Written from 11:23 pm to 11:43 pm on Thursday, September 15, 2011 at home in Traverse City, Michigan.
It was late and the main street was silent and empty except for a young man walking with his hands in his pockets. His breath was gray under the yellow streetlights. When the wind rushed down the cross-streets between the red brick buildings the young man’s eyes watered. Rather than wiping away the tears he let them roll down his numb cheeks and freeze as they thinned. The smell of Indian food came with the wind and he breathed deep until his lungs hurt with cold. Then he exhaled and forgot the smell before it made him hungry. The red neon blush of Vinnie’s Pizza was ahead.
Behind, up the hill, the young man could see only the soft glow of town compared to the darkness left and right of it. The moon hovered big and low and shone with a brightness by which he could read the fragile ticking hands on his watch. 3:40 a.m. There was no traffic on the narrow road. The people who drive this road go to Church at 9am or have families to put to bed and spouses to comfort.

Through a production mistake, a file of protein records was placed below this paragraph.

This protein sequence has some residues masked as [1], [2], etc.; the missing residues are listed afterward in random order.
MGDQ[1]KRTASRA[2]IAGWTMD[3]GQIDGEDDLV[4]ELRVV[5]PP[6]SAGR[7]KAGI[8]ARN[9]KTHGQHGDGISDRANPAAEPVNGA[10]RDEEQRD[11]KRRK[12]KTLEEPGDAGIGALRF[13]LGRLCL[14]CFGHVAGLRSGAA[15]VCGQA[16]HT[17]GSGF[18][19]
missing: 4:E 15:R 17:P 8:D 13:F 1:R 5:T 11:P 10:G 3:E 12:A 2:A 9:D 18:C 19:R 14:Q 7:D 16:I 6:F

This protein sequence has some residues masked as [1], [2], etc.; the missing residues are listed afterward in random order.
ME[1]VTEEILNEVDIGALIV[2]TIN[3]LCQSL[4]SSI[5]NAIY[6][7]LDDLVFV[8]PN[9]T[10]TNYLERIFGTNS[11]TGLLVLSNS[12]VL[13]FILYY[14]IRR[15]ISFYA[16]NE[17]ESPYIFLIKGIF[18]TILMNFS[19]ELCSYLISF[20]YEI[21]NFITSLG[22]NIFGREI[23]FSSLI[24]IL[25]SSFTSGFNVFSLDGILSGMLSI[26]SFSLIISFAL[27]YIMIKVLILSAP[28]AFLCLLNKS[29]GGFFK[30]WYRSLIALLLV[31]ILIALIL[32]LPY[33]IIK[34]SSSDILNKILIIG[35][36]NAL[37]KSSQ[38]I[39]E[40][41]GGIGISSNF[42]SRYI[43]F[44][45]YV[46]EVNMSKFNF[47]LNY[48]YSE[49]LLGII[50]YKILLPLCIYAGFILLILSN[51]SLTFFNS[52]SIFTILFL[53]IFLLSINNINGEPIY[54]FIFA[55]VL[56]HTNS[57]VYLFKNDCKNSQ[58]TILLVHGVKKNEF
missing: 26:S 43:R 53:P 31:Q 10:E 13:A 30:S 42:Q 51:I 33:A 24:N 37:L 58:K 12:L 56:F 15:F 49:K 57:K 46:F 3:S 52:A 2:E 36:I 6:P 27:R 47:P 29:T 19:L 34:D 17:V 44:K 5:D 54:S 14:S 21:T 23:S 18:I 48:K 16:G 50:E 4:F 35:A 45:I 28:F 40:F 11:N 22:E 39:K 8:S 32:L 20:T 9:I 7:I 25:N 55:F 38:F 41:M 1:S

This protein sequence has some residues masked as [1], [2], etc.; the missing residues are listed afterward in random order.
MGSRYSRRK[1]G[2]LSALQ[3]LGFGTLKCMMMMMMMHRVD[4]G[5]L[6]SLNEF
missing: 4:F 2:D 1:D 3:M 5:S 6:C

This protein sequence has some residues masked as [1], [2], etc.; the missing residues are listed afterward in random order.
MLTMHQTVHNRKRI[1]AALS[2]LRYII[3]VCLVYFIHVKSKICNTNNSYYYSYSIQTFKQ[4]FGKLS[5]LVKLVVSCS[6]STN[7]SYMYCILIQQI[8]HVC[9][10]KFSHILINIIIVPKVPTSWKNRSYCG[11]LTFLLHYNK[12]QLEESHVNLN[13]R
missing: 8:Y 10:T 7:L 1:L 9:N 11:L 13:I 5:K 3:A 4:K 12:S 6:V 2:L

Another hour of walking and town was no longer visible. The woods on either side of the young man faded from dark gray dirt to the white moon. The trees in the foreground silhouetted against the gradient looked like massive black stakes thrust into the ground. The young man drew his arms tighter around his core. He flexed every muscle he could still control to ward off the cold, but could not stop shivering. He held his breath then exhaled down the collar of his coat. The warm air comforted him momentarily, but was replaced with dampness. He shuddered.
The young man wanted to walk until he felt nothing, and now he felt nothing but the biting cold. The feeling was not as calming as he had wished it to be. Instead, with town more than an hour behind him he felt everything. The wind blew hard and didn’t let up for several minutes. His teeth were clattering together now. His cheeks felt firm and it hurt to open his eyes.